These two reports set the foundation for the next major stage of the project – working groups. In early 2017, five working groups were established: safe handling and mobility; workplace violence; slips, trips, and falls; mental health and wellness; and stay-at-work/return-to-work. Over 90 people representing the health and community services sectors provided strategic advice and recommendations through this stage. To mark the conclusion of this significant engagement, a symposium was held
that brought all project stakeholders together.
There is still much work to come however, and the next few months will be critical in development of the final plan. The Project Steering Committee will come together in early August to review and prioritize the recommended actions from the working groups. A draft action plan will be presented to the Project Sponsors and once approved, it will be ready to be considered by the Department of Health and Wellness.
We know that the face of workplace safety is changing, and it’s not just about hardhats, work boots, or fall arrest harnesses. While those are still critical, that equipment doesn’t protect care workers from the hazards they face daily.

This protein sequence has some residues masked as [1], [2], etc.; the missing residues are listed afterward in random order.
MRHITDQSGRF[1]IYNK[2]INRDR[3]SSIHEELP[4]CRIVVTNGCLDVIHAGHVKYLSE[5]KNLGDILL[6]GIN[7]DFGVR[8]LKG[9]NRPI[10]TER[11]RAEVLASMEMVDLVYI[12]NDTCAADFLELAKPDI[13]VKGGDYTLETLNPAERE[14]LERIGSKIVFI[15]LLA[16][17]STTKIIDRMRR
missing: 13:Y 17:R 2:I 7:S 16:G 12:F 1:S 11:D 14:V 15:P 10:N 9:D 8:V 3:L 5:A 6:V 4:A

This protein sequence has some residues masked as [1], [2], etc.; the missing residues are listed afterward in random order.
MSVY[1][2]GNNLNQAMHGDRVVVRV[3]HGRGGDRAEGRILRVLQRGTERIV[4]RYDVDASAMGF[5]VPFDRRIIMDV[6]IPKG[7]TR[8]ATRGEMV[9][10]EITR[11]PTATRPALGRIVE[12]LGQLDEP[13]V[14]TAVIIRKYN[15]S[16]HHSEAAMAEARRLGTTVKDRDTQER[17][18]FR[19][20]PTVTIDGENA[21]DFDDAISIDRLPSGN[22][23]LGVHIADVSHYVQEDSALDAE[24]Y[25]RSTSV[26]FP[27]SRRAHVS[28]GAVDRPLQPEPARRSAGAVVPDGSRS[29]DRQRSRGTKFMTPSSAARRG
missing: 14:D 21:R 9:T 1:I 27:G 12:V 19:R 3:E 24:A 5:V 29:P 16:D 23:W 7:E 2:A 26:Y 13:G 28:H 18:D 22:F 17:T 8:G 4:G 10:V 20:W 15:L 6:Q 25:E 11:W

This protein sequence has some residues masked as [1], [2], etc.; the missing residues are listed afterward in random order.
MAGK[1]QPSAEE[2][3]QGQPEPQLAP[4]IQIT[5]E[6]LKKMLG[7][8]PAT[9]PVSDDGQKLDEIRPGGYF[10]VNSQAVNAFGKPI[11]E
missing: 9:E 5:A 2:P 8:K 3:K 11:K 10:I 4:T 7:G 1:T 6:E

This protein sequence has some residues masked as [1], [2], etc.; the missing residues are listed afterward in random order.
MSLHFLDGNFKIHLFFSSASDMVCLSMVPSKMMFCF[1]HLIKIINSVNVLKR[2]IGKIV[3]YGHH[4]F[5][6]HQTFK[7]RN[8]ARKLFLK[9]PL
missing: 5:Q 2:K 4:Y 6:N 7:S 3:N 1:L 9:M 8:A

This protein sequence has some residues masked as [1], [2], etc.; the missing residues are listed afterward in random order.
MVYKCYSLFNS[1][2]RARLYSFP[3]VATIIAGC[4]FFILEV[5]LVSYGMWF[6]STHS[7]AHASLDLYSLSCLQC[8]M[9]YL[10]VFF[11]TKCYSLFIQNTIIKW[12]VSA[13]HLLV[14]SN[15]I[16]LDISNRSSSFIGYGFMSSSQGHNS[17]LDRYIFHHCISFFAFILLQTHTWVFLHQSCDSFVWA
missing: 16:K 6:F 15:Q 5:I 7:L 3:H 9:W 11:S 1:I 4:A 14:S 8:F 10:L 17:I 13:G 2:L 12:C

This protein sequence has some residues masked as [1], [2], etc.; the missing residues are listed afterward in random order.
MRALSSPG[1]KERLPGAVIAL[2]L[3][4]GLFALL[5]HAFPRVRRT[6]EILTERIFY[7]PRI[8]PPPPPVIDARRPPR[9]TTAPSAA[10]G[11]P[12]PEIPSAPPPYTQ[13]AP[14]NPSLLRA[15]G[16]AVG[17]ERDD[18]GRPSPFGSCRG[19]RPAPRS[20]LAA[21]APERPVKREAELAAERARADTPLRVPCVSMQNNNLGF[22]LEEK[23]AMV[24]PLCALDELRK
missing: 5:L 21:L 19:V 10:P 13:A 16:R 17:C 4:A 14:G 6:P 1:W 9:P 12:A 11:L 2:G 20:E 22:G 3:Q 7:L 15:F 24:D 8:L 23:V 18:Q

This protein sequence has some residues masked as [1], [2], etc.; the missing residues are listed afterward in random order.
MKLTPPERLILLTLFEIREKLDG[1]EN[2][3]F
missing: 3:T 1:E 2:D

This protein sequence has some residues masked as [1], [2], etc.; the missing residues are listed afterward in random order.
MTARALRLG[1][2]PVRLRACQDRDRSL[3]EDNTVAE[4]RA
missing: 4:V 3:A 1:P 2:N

Safety considerations are different when a workplace is also where someone lives. We need to find a way to encourage safer outcomes and reduce the injury rate in health and community services. Safety must be made a priority
in each and every organization.
Working in the care sectors isn’t simple, and there are no easy solutions to improving safety outcomes. But the safety conversation is just beginning, and with the right people at the table, I’m confident we’ll be able to produce a long-term action plan that will make a positive difference. From government and organized labour, to employers and front-line workers, we are all united to achieve this goal.